“I think it’s a terrible thing when ballots can be collected after an election,” Trump said in the crucial state of North Carolina, which he is battling to keep in his column despite demographic changes that give Democrats hope.
“I think it’s a terrible thing when people or states are allowed to tabulate ballots for a long period of time after the election is over because it can only lead to one thing, and that’s very bad. You know what that thing is. I think it’s a very dangerous, terrible thing,” Trump told reporters.
In another ominous comment, the President said that as soon as voting was over in states like Pennsylvania, “We’re going in with our lawyers,” after railing against a Supreme Court decision that left in place for now a decision by Pennsylvania’s top bench to allow the counting of ballots up to three days after Election Day.
Elections are, however, not decided by time limits — they depend on all the votes being counted. Some states and counties do not start counting mail-in votes until Tuesday, and in many cases the process is more complicated than counting in person ballots, meaning that the post-election period will be protracted. Some of the most crucial battlegrounds, like Pennsylvania and Michigan, have warned it could be several days before a final result can be declared.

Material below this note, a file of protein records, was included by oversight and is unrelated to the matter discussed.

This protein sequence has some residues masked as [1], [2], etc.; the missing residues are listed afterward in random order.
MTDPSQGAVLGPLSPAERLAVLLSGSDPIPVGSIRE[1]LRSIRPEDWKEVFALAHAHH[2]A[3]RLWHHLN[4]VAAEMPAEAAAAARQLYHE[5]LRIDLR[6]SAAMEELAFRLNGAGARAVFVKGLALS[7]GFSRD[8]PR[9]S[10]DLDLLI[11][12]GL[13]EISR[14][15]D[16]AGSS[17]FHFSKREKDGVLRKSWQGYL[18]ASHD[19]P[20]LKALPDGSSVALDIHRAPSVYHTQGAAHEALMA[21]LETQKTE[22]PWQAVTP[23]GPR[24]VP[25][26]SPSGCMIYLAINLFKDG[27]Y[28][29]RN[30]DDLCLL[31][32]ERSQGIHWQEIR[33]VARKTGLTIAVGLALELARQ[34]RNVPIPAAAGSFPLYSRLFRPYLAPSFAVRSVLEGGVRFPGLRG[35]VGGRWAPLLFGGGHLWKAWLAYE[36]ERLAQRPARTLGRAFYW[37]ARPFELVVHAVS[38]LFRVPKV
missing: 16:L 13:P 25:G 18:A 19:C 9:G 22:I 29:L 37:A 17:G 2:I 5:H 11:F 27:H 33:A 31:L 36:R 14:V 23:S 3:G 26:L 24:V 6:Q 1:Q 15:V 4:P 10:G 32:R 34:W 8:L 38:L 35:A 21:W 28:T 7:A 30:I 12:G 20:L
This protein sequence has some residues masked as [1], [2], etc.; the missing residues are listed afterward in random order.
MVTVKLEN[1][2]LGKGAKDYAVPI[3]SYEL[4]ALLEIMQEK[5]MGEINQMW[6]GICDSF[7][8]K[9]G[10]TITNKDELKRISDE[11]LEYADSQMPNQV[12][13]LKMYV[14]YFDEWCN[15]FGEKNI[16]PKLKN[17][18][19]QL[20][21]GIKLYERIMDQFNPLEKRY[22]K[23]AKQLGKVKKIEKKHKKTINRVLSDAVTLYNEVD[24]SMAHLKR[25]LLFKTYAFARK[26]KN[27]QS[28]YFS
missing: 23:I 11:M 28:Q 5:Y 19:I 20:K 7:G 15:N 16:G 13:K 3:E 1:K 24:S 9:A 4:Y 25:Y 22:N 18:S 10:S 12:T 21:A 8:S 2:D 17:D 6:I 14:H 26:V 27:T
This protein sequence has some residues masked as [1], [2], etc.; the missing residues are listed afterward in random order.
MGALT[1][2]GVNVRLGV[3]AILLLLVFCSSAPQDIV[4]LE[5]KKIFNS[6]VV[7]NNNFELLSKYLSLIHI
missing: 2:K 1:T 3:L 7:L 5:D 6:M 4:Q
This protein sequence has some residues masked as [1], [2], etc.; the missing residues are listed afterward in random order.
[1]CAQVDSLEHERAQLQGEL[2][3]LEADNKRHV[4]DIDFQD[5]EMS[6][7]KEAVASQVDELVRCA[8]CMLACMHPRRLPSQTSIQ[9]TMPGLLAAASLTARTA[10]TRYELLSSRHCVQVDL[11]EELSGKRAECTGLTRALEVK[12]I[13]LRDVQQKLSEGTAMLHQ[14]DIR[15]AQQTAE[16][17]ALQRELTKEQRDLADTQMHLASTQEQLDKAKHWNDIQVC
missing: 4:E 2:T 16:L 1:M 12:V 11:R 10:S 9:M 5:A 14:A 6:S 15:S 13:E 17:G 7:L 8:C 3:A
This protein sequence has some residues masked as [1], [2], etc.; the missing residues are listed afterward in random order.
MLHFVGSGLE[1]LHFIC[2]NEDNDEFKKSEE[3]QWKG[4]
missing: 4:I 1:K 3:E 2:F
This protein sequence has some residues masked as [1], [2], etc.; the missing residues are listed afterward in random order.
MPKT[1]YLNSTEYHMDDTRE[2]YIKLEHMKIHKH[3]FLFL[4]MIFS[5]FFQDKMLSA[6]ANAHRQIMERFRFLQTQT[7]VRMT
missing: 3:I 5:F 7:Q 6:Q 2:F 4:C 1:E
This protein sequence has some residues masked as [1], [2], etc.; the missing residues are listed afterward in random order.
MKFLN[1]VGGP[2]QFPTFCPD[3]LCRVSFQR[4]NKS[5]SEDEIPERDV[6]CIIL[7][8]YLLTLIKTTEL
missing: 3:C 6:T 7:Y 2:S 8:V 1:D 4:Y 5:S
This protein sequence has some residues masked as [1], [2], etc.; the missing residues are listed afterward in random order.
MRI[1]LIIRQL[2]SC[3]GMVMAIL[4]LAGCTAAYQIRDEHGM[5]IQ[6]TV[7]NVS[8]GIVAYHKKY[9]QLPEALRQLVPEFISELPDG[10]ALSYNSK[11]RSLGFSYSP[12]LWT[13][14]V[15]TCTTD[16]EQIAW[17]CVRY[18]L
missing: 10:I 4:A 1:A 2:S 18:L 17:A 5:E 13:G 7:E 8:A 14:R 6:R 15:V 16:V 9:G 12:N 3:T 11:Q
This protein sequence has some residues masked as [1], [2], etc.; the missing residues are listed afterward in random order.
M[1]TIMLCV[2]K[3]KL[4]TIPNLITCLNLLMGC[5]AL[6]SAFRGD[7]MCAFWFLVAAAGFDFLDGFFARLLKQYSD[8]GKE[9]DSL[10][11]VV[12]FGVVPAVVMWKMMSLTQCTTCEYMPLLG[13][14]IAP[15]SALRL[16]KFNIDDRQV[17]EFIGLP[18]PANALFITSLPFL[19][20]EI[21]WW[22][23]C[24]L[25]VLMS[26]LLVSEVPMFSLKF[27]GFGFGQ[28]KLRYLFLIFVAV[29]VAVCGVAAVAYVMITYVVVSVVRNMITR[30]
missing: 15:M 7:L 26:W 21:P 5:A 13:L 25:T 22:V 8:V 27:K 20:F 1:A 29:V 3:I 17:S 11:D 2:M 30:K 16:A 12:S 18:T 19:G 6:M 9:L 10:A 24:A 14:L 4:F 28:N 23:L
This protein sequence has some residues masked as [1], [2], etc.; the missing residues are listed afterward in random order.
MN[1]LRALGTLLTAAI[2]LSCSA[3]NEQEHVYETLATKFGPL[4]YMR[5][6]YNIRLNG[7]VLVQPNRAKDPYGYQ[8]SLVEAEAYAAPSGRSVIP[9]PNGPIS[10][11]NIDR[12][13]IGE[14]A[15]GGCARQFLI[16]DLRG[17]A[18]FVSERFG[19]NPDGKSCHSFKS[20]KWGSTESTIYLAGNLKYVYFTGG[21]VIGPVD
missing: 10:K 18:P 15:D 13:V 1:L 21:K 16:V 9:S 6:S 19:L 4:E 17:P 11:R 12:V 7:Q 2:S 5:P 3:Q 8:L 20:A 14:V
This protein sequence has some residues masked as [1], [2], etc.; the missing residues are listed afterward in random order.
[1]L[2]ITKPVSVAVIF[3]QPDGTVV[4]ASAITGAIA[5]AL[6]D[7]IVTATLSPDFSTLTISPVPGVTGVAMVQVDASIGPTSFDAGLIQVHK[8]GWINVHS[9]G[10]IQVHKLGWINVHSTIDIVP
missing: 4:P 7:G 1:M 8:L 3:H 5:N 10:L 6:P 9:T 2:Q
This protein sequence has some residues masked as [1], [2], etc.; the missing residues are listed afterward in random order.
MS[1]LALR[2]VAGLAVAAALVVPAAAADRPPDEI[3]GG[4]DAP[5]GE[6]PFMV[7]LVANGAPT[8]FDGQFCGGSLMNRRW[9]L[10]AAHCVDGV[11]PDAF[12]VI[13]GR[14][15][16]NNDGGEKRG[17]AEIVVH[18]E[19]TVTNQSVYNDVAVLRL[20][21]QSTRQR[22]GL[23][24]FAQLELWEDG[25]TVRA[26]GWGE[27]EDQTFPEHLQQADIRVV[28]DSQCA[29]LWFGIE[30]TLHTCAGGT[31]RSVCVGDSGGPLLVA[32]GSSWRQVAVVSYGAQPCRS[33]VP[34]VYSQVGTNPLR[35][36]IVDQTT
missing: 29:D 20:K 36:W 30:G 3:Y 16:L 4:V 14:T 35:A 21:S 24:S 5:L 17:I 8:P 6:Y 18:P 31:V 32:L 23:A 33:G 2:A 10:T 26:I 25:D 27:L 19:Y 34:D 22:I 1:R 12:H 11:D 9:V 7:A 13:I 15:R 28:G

In the latest high stakes legal imbroglio, a federal court in Texas will hear a suit filed by a group of Republicans to invalidate nearly 127,000 ballots at drive-thru facilities in Harris County, a heavily Democratic area that surrounds Houston. The Texas Supreme Court denied a similar petition on Sunday. The showdown is taking place against a backdrop of a dramatic Democratic push to capture Texas, a long-term Republican bastion, without which the President almost certainly couldn’t win a second term.
Also in Texas, the FBI has opened an investigation into a caravan of vehicles driven by Trump supporters allegedly harassing a Biden-Harris campaign bus on Friday.